Students investigate effects of climate change on grasslands
An ongoing experiment with mesocosms aims to evaluate the effects of agricultural fertilization on grasslands under drought stress, accompanying the field research of the ESCAPE-project within the “Biodiversity Exploratories” framework. Mesocosms are pieces of natural ecosystems relocated to a lab or green house, in this case sods of meadows and pastures of the Swabian Alps. The sods were cut out 20 cm deep, transported to Münster and transplanted into special containers in a green house.
Since periods of prolonged drought are expected to become more frequent in the future, the sods are not only fertilized with slurry but also subjected to drought stress. Changes in nutrient cycling are meanwhile closely monitored. The results may help to develop adapted management strategies for these agricultural grasslands. Five students measuring for example stable isotope abundances and gas fluxes are involved in this experiment. First results are expected at the end of 2015.
In a joint field-trip with our partner in the SASCHA project, the Tyumen State University, we brought 26 students from Tyumen and Münster to explore the vast landscapes of Western Siberia. Over 14 days we followed a 1000 km long gradient through different ecozones from the meadow steppes near the Kazakh border to the boreal forests and raised bogs of the Russian Taiga. More impressions on the SASCHA Blog and in this video, made by Russian students.
Waterbird counts in Central Asia
In a collaboration with Holger Schielzeth at the University of Bielefeld and our partner ACBK, two students of the Ecosystem Research Group have been counting waterbirds in the Lake Tengiz area, Central Kazakhstan, since April. Lake Tengiz is perhaps the most important wetland for waterbirds on the Siberian-Central-Asian flyway, comparable to the German Wadden Sea.
The aim of the project is to repeat extensive surveys conducted between 1998 and 2004 in order to learn more about population trends and identify declining species. The results from these earlier surveys are available here and here.
In the fourth year of the BMBF-funded SASCHA-project, we now focus on data analysis, paper writing, and the implementation of the project results. However, a number of data gaps are still to be filled in the field. Two motivated BSc students are currently in Tyumen, Western Siberia, to count butterflies along standardized transects. Contrary to common belief, it's not freezing cold all year round in Siberia - sunny days and temperatures around 30°C result in high butterfly activity, but also challenging mosquito densities...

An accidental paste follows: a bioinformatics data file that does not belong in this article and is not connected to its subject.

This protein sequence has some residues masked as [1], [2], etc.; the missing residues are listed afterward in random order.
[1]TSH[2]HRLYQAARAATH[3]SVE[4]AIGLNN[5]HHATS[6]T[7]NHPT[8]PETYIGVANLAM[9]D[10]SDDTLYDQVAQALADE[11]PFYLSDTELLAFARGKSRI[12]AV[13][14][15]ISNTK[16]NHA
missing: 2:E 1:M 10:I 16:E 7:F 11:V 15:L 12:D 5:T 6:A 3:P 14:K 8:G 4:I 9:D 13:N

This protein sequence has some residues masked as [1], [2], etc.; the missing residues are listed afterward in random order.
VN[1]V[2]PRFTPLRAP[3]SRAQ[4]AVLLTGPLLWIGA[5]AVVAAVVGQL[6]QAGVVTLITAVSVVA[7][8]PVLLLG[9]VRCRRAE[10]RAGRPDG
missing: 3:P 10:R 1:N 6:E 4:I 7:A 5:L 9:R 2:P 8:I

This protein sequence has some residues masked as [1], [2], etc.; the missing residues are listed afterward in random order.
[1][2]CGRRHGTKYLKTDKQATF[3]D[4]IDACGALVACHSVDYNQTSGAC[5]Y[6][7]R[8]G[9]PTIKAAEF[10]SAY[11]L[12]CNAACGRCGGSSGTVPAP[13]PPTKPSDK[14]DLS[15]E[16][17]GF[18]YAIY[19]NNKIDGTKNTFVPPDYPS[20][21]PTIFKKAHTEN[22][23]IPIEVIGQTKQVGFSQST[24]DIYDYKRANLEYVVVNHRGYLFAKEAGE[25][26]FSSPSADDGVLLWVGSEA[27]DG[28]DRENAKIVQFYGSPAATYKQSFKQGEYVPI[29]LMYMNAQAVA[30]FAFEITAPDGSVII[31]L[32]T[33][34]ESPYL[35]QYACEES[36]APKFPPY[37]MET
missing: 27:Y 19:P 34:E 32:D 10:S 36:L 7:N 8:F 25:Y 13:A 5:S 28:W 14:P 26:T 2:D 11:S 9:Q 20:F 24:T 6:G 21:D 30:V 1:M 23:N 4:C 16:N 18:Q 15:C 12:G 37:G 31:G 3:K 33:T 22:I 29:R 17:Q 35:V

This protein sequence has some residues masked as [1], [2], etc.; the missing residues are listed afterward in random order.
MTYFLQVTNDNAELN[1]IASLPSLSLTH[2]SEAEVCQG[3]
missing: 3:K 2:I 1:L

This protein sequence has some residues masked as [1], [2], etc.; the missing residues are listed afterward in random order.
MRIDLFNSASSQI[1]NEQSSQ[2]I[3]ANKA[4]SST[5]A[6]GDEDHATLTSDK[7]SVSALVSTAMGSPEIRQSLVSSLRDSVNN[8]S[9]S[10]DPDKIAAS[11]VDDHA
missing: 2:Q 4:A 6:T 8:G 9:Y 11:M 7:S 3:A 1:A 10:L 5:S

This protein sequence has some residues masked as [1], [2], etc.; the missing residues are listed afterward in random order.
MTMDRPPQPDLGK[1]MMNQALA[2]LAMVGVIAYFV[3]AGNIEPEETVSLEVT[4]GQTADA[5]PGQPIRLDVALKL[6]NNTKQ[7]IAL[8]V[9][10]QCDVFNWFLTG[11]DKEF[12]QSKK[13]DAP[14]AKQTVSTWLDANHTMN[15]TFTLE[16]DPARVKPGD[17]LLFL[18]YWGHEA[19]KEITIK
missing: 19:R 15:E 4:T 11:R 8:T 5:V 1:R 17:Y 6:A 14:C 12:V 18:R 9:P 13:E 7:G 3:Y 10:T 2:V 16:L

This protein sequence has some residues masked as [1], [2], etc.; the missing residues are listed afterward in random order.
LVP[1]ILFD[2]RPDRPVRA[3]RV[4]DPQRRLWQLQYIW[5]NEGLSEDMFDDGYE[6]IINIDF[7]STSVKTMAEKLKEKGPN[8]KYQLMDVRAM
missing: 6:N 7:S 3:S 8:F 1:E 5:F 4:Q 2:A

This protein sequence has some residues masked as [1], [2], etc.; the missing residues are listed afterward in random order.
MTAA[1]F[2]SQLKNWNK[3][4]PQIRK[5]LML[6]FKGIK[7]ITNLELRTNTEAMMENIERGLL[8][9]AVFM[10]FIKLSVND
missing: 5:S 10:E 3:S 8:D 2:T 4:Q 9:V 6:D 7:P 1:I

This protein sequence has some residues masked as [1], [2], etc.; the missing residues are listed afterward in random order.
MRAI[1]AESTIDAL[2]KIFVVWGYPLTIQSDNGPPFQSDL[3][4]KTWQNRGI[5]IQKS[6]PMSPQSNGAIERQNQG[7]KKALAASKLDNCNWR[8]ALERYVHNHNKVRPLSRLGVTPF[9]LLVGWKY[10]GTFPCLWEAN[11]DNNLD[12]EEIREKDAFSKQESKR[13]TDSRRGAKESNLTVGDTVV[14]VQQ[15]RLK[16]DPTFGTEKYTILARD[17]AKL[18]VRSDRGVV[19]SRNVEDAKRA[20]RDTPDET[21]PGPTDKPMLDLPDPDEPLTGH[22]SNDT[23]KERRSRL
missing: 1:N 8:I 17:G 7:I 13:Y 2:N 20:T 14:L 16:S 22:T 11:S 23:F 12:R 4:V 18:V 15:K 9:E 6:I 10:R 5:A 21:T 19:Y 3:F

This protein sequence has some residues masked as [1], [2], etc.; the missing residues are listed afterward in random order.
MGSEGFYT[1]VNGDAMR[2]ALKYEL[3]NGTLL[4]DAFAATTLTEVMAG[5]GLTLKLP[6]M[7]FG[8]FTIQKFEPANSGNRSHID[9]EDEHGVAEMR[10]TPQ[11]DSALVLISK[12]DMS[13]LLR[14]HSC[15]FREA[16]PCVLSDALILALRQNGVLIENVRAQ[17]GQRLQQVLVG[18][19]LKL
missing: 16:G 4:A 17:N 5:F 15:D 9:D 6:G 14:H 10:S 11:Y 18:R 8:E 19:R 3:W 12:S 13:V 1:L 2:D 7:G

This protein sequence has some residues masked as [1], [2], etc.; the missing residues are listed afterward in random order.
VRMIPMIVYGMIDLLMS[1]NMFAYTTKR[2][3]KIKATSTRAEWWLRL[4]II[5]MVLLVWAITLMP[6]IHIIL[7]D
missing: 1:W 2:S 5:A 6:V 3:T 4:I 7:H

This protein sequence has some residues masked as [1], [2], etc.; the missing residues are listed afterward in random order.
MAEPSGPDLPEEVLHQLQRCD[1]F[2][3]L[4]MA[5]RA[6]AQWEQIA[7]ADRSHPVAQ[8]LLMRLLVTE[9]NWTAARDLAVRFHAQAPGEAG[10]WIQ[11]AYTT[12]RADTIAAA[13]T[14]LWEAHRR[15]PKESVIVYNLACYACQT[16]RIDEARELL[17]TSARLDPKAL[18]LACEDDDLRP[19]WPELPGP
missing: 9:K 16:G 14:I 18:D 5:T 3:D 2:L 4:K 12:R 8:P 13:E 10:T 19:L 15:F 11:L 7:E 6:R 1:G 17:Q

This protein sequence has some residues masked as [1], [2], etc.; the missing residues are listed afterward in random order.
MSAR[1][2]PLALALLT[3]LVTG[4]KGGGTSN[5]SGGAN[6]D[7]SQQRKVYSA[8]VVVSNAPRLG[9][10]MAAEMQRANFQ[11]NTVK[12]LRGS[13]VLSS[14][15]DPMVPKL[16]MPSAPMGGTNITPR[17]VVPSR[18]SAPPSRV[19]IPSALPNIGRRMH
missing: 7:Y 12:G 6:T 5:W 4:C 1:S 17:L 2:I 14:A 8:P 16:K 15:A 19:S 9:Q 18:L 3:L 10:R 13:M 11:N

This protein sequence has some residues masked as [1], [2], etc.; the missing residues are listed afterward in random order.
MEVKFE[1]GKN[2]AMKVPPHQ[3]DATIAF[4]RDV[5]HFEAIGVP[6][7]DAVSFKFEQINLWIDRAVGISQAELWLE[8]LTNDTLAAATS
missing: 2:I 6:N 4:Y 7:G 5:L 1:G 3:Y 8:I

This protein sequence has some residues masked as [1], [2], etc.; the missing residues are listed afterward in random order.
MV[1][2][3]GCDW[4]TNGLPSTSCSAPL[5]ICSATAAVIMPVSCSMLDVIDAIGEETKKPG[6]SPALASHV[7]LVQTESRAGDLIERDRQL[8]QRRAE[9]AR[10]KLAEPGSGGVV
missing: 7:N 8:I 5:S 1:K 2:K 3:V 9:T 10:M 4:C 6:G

The richness and abundance of butterflies is stunning in the area - many species thrive that are now on the brink of extinction in Central Europe. As the area is at the border of several zoogeographical regions, dry steppe species and Taiga endemics meet. More in the SASCHA-Blog
News project CANDYbog
Summer is over on the southern Hemisphere and your colleages from the “CANDYbog” project are back form their four-month stay in Tierra del Fuego. The intense measuring campaign focused this year on the CO2 and CH4 gas fluxes between bogs and the atmosphere to gain insights into the ecosystems’ carbon fluxes.
Furthermore, they collected pore water samples to determine gas concentrations in the peat and to understand underlying biogeochemical processes controlling the gas fluxes. Additional to the first field season in 2013/2014, more peat cores were extracted to determine long-term carbon accumulation rates. The continued shading and fertilizing experiments showed first results, rising hope for next years’ analysis. With the sampling of biomass and peat effects of shading, increased nitrogen and sea spray deposition will be evaluated on Sphagnum- and cushion plant-dominated bogs.